her eyes to shatter, as first one buried foot

and then another…brings her to his door.



Marina’s Sky


Marina had become the single event

out of  which all the happiness

Ivan had ever experienced blossomed.


When they stood at the edge of  a ravine

he would catch below in the shape of  her ears

a little part of  their love.


Before Marina, the sky was no more

than a slowly rotating roof

that kept him dry or wet in turn.


But now, walking with his friend

in sleeveless shirt or in winter coat,

the sky was a halo of  her making.



Marina Finally Gets Her Wish


On the day the last length of  timber

slotted into place and fresh leaves

covered the floor, Ivan stood apart


to admire the fruit of  his labour,

a task that had taken the entire summer

and in which, Marina, had shown


not a moment’s interest; not even

the fleeting glance she gave to the robin

or the blackbird straining


to pull worms from the sodden earth.

Only slowly did her curiosity

begin to show. Her eyes –


attendant to the swelling buds

on the apple and cherry trees

and later the rustling of  the white


and pink blossom that heralds

the sweetness she believed her tongue

alone was created for –


only then, on that final day, did they

explore the contours of  this

majestic object towards which


she felt an instant kinship.

And had she been asked to specify

her interest, she would have said


If  my master was to create anything

so beautiful for me, this is exactly how

I would ask him to build me a shed.



Marina Listens to Ivan Addressing the Stars


What god created you? Was it

the red heart of  Christ? A command

of  Allah?  The will of  the Buddha

to adorn his temple? Ivan asked,

yet incomprehensible of  gods

who continued to tear mankind apart.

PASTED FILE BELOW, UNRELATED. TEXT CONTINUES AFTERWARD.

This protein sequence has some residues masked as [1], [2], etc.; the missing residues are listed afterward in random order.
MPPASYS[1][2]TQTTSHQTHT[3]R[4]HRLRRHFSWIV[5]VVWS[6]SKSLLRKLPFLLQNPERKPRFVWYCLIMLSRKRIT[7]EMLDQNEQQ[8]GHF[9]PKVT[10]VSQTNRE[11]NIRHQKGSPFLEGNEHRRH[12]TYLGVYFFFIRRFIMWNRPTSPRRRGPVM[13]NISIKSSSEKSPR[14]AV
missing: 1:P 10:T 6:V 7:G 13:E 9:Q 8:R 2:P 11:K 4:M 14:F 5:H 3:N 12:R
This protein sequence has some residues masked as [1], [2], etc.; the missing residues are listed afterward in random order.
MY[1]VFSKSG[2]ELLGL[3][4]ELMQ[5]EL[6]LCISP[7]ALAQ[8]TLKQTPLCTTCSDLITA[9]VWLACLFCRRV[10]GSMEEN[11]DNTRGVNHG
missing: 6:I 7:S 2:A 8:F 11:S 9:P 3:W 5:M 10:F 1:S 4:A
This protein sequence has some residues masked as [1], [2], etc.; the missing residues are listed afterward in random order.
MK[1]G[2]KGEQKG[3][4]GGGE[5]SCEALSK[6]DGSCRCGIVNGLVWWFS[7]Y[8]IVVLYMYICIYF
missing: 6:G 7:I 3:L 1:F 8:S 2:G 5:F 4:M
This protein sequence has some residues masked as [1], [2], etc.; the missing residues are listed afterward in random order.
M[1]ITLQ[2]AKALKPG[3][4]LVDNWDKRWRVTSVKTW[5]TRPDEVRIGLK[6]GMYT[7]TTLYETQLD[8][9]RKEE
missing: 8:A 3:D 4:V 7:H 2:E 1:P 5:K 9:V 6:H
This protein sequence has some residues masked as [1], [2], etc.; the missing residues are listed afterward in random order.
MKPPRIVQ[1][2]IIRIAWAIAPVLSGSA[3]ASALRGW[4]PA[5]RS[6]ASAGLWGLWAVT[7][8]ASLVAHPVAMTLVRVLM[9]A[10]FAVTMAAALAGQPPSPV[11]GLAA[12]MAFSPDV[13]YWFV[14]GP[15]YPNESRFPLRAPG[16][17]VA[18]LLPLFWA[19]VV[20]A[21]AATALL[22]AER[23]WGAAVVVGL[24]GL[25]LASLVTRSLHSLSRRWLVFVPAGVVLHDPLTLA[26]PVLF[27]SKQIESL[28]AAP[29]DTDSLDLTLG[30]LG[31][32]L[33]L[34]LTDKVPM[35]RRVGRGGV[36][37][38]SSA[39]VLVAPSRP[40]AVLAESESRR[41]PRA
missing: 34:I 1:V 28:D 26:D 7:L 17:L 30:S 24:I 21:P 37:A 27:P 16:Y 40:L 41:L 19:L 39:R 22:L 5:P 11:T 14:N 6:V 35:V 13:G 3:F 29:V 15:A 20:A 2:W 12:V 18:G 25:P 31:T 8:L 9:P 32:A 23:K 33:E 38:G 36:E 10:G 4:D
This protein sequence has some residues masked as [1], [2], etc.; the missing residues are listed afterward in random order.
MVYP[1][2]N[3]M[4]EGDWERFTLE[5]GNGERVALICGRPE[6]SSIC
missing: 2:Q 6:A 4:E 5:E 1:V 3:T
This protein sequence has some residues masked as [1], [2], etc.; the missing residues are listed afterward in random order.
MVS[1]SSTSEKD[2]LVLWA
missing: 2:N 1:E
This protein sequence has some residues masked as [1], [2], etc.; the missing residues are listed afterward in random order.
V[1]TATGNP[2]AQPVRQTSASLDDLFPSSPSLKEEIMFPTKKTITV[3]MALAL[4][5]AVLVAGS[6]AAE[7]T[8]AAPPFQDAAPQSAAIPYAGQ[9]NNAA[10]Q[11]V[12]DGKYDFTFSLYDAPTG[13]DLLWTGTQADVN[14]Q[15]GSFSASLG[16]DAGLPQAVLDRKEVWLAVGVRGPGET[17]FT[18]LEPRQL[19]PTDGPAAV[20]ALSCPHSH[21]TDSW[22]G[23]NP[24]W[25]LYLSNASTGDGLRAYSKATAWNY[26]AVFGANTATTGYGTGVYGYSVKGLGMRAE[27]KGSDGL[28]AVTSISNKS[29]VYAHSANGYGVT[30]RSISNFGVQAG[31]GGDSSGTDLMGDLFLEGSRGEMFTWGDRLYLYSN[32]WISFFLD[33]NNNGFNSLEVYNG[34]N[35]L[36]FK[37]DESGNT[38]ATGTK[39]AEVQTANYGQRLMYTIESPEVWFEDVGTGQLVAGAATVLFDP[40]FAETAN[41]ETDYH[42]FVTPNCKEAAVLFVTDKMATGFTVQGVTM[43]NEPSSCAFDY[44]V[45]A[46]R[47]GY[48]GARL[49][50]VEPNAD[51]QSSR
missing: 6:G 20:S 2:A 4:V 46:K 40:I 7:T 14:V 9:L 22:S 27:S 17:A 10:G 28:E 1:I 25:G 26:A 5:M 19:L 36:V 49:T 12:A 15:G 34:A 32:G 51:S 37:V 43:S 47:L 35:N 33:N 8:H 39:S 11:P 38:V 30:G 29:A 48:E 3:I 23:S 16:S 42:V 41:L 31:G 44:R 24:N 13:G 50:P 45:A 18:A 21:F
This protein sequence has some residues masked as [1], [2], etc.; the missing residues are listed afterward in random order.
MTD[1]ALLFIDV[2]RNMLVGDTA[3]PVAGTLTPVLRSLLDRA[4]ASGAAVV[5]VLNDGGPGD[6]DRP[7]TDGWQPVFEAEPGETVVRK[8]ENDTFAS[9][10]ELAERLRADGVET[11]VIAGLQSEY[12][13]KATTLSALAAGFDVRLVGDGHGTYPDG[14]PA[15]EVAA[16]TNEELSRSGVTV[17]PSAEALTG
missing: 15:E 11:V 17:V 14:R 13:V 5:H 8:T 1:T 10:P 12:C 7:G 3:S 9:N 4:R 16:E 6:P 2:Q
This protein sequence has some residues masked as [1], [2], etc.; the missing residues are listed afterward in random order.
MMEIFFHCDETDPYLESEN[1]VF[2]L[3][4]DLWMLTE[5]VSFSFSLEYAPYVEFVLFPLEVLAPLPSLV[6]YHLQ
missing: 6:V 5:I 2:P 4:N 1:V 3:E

From the fruit of  the tree – under which

Marina stood with a ring of  campions

around her neck – a star dropped


into the grass anchoring Ivan’s thoughts

to the realization he was in the presence

of  the one true deity.



Marina Says Goodbye to Ivan


One morning Ivan discovered

the loss of  his most precious possession,

and one he could never replace.


Five days it took to dig a hole

large enough to contain it.

Then, gently as he could, he pulled


on the rope he had attached

to the top of  Marina’s hind legs,

coaxing her to try harder…


Come Marina, a little less stubbiness.

Until grim from the sweat of  grief,

they reached her resting place.


Under the swaying blossom

of  her favourite tree – and gently

as what remaining strength allowed –

he watched each part of  his beloved Marina

disappear from the heaven

she had created for them both.


Nor in the ensuing seasons could he

pass this spot without calling

And good morning to you also Marina.


And this is where our journey ends.

For whatever time was left to Ivan

the following lines are the only account.



Natalya Remembers Ivan


It was general knowledge Ivan

had little sense worth keeping; yet he kept it

all the same for it was all he had.


His only desire was that one day

he’d find a wife who’d love him more

than he had wit to imagine.


But if  not a wife…why not a donkey

who would accompany him

along the spine of  the Caucasus?


Truth was he never left the province

of  his birth, and no woman ever

spoke to him a sentence longer than


“Good morning to you also Ivan,”

or “Thank you Ivan, but I’ll not be going

in your direction after all…”


So he turned to his one friend, Nature

to escape the taunts of  the villagers

who called his loneliness The madness of  Ivan.


On the morning of  his final birthday,

his two disappointments were

that no woman had ever loved him


and that his only friend, Marina,

for all her wisdom, never knew

she had the voice of  an angel.